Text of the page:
JACKSONVILLE, Fla. – The News4JAX I-TEAM is investigating student complaints of rodents, mold and extreme temperatures in dorms at Edward Waters University.
They say on-campus conditions, especially in dorms, aren’t satisfactory or safe. They’re demanding change at the private, historically Black university in Jacksonville.
The students have taken videos and photos of the problems they said they’ve been dealing with on campus.
“Would you allow your child to live in these types of conditions?” asked Na’im Brown, a senior at the university.
Brown told the I-TEAM that some rooms don’t have working heating or cooling. He started the Campus Activism Coalition with other students, and they have a list of demands for school leaders.
“One of the main concerns is tuition,” said Kayla Newton, an EWU senior. “We have sent out a request to the president and to SGA (student government association) in regards to lowering tuition for the school due to the fact that we are being pushed to online learning.”
Newton said she understands the school has chosen to hold classes online during the pandemic, but it’s not the full student experience, so she says the $22,000 tuition should be lower.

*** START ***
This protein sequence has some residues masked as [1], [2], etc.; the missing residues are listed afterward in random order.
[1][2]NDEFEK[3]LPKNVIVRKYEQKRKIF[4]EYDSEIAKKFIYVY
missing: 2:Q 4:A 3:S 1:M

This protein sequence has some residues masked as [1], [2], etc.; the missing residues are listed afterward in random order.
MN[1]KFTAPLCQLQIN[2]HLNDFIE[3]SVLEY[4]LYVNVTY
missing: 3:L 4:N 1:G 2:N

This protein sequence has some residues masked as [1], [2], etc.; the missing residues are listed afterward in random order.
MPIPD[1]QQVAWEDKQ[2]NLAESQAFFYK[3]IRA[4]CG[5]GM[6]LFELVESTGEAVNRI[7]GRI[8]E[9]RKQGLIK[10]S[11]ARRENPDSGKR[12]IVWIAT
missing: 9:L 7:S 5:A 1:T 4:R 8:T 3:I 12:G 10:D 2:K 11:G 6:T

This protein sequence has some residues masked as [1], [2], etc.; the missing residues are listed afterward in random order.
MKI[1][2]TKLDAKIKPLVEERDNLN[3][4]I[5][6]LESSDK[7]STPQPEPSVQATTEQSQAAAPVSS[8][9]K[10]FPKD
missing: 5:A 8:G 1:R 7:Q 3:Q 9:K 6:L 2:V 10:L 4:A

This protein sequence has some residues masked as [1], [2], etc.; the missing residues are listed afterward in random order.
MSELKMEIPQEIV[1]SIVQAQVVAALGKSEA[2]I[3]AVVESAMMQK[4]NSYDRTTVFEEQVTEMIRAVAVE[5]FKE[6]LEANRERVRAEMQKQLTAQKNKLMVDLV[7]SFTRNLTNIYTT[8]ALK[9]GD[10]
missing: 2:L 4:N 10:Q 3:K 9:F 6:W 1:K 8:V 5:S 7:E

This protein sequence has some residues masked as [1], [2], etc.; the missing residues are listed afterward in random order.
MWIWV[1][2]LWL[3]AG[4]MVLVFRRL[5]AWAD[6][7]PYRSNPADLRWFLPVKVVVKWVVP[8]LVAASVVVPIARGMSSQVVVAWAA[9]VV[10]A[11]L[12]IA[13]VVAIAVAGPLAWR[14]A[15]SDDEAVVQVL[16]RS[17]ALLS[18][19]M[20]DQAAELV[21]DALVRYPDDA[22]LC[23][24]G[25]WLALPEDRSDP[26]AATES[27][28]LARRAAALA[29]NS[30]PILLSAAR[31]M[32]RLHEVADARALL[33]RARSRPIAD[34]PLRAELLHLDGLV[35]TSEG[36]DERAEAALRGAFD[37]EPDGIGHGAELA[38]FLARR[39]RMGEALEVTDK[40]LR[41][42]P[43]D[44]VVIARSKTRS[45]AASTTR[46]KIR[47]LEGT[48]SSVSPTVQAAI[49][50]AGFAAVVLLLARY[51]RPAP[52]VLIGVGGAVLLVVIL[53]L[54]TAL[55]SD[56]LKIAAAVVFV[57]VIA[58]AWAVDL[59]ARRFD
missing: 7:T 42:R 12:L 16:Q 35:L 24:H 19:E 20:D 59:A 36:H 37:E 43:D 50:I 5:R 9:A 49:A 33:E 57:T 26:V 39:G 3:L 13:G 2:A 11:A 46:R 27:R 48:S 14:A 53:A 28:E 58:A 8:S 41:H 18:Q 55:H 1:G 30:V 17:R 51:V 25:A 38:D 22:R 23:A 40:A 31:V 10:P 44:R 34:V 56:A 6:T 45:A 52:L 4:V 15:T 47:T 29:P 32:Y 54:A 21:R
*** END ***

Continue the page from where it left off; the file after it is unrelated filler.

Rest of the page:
“My concerns are our living conditions,” said Asia Parker, a junior at the university.
Parker said she relies on the school for housing, but she’s sharing a subpar hotel room with a roommate near the airport as there isn’t enough space in the dorms. A shuttle brings them to campus. Parker said she’s reached out to administrators to share her concerns.
“We’ve put in — students have put in work orders — myself, you know, I’ve, we’ve let them know about what’s been going on,” Parker said.
As soon as News4JAX learned of their concerns through an email, the I-TEAM called school administrators. Hours later, they offered a campus tour, taking us to three different buildings, showing what they’ve done, giving us a brief look at select rooms. We didn’t notice any problems.
Then we spoke with Dr. A. Zachary Faison Jr., the university president. He said like other places in the area, there will be challenges.
“We experience microbial growth because of the air – there’s moisture – that’s not something that’s unique to Edward Waters,” Faison Jr. said.
He told the I-TEAM that the school fixed the problems he’s aware of and staff is constantly working with student government, trying to keep up with maintenance.
“What we’ve done is immediately respond to those, have whatever programs we have in place addressed and fixed so that our students can continue their studies in an environment that’s conducive to their learning,” Faison Jr. said.
The students said they want a better university for future undergrads.
“We could easily say, well, look, we’re about to graduate. You know, that’s somebody else’s problem,” Brown said. “But it’s definitely deeper than that... I love my institution to the core, I love this school to the core. And there’s no way that I can, you know, feel right, knowing that students were coming into an environment like this and nothing was being done, or not enough is being done.”
It’s a mission the students say they’ll continue to pursue.